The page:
when selfish acts become altruistic

My first open-source contribution was in 1998, when a ragtag bunch of web hackers and I published the first version of one of the first web application toolkits. In 2000, after I’d left the original project, a few other hackers and I “forked” that codebase to make it work on an open-source database, meaning we took the code, copied it to a different repository, and took it down a different path than that envisioned by its maintainers. That has always been the beauty of open-source: if you don’t like the direction of the software, you can always fork it. The … Continue reading when selfish acts become altruistic

the French like their strikes like Americans like their guns

This week, French taxis went on strike because the government passed a law that made Uber and other modern chauffeur equivalents artificially less competitive… but apparently not sufficiently less competitive, and that was a tragedy that only a massive strike could rectify. Then when people jumped into Uber cars because, hey, there were no cabs, those cars were attacked, leaving some passengers bleeding and stranded on the side of the road. If you go read the French press, these assaults on completely innocent people are footnotes. “Incidents.” “Scuffles.” It’s enough to make your blood boil, really, that no one other … Continue reading the French like their strikes like Americans like their guns

there are 3 kinds of crypto

When we use terminology that is too broad, too coarse-grained, we make discussion more difficult. That sounds obvious, but it’s easy to miss in practice. We’ve made this mistake in spades with crypto. Discussing the field as one broad topic is counter-productive and leads to needless bickering. I see 3 major kinds of crypto: b2c crypto, b2b crypto, and p2p crypto. I suggest that we use this terminology consistently to help guide the discussion. We’ll spend less time talking about differences in our assumptions, and more time building better solutions. b2c crypto Business-to-Customer Crypto (b2c) is used to secure the … Continue reading there are 3 kinds of crypto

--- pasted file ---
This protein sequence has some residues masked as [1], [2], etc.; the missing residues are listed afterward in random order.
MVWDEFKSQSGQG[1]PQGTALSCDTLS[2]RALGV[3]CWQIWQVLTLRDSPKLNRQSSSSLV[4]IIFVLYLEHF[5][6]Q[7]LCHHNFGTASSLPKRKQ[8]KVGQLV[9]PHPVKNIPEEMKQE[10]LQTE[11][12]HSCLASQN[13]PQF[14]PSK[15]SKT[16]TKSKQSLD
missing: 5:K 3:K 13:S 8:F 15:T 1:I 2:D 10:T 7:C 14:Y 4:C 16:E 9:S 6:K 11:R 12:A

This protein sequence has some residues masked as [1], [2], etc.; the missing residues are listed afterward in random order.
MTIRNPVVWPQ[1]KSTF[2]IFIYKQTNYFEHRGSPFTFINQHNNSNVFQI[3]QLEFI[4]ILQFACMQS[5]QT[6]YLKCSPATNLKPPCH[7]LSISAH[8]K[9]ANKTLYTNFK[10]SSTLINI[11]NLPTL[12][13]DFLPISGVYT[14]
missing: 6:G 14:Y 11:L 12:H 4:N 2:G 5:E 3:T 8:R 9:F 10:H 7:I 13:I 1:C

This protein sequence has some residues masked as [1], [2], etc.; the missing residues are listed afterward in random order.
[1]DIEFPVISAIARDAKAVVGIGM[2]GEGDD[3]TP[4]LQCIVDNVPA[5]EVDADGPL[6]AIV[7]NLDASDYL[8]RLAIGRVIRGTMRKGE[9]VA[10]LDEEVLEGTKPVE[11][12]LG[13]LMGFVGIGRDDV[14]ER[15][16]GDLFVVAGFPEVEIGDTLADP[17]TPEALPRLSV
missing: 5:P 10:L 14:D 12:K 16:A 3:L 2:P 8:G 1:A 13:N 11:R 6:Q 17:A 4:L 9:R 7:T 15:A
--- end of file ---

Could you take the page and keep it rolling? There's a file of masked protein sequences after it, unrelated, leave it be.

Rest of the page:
on cooking turkey and solving problems

On Thursday, my wife and I hosted our 10th Thanksgiving. We both enjoy cooking and baking, though we remain clearly amateurs and tend to make it up as we go along. There was that one time we realized, the night before Thanksgiving, that a frozen 15-pound turkey requires 3 days to defrost in the fridge. I stayed up most of the night, soaking the bird in the bathtub. We’ve gotten better over time: she focuses on stuffing and cranberry sauce, me on turkey and dessert, and we collaborate on some kind of sweet potato dish. The stress almost always comes … Continue reading on cooking turkey and solving problems

Letter to President Obama on Surveillance and Freedom

Dear President Obama, My name is Ben Adida. I am 36, married, two kids, working in Silicon Valley as a software engineer with a strong background in security. I’ve worked on the security of voting systems and health systems, on web browsers and payment systems. I enthusiastically voted for you three times: in the 2008 primary and in both presidential elections. When I wrote about my support for your campaign five years ago, I said: In his campaign, Obama has proposed opening up to the public all bill debates and negotiations with lobbyists, via TV and the Internet. Why? Because … Continue reading Letter to President Obama on Surveillance and Freedom